[Haskell-beginners] Are these soloutions all valid and a good use of Haskell

Stefan Höck efasckenoth at gmail.com
Mon Nov 10 20:15:12 UTC 2014

> I understand the theory but i loose it on the implementation.
> Lets take the better variant.
> last5 :: [a] -> Maybe a
>   last5 = foldr acc Nothing where
>       acc x Nothing  = Just x
>       acc _ j        = j
> Let's say we have [1,2,3]
> Do I understand that acc = Nothing. and x = 3 ?

Not, acc is not Nothing. acc is a function of type (a -> Maybe a ->
Maybe a). Nothing is a value of type Maybe a. The two cannot
possibly be the same.
foldr takes care of feeding the proper arguments to `acc`.

> and after  acc x Nothing = Just x  acc get's the value 3

The result of calling `acc` with arguments 3 and Nothing is `Just 3`.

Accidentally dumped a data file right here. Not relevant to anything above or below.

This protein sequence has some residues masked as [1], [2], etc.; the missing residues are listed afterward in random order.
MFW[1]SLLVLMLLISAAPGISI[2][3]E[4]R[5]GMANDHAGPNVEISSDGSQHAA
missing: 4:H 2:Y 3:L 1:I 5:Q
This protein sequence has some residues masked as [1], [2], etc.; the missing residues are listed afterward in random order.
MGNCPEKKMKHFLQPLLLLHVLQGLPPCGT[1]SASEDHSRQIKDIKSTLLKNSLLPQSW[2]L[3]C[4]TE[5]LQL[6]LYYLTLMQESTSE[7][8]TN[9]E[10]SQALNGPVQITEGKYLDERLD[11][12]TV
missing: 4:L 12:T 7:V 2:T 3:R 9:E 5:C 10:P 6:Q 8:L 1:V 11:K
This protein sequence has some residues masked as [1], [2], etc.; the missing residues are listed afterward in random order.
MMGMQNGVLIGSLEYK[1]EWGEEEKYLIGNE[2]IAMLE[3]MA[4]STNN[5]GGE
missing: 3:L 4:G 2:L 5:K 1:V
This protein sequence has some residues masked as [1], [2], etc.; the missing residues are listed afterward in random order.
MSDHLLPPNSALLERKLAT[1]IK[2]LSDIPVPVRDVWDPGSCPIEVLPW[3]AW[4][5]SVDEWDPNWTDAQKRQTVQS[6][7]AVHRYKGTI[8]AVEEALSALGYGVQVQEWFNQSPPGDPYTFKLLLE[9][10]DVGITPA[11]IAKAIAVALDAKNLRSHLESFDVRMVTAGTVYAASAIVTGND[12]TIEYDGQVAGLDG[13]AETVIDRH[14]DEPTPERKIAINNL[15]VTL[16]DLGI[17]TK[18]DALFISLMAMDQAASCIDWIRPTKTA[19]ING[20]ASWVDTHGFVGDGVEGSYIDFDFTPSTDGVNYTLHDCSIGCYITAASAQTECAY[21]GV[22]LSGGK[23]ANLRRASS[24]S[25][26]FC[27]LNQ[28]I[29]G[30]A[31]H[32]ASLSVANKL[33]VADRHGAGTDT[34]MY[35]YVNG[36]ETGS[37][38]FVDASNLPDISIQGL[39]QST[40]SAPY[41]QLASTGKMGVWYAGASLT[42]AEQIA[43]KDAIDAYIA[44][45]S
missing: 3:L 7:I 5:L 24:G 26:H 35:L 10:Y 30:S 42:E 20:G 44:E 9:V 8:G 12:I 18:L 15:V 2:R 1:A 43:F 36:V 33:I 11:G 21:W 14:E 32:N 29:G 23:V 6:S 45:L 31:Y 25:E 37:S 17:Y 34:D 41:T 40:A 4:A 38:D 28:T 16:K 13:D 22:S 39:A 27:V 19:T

But that's NOT the value of `acc`. acc is still a function. Note that
there is no such thing as in-place mutation in Haskell, so you
cannot just change the value of `acc`. But the RESULT of calling
  acc 3 Nothing

is `Just 3`. This result is taken by foldr and passed again to `acc`
together with the next item in the list. This continues until
the list is exhausted and foldr returns the last result it got from
calling `acc`.

> But how does x get's the value 3 or does foldr takes care of that ?

foldr takes care of all that. foldr calls `acc` with the proper
arguments and does all the bookkeeping internally. There is actually
not much to bookkeep. Here's an implementation of foldr

  foldr :: (a -> b -> b) -> b -> [a] -> b
  foldr _ b []     = b
  foldr f b (a:as) = foldr f (f a b) as

So, no great bookkeeping, just plain recursion.


More information about the Beginners mailing list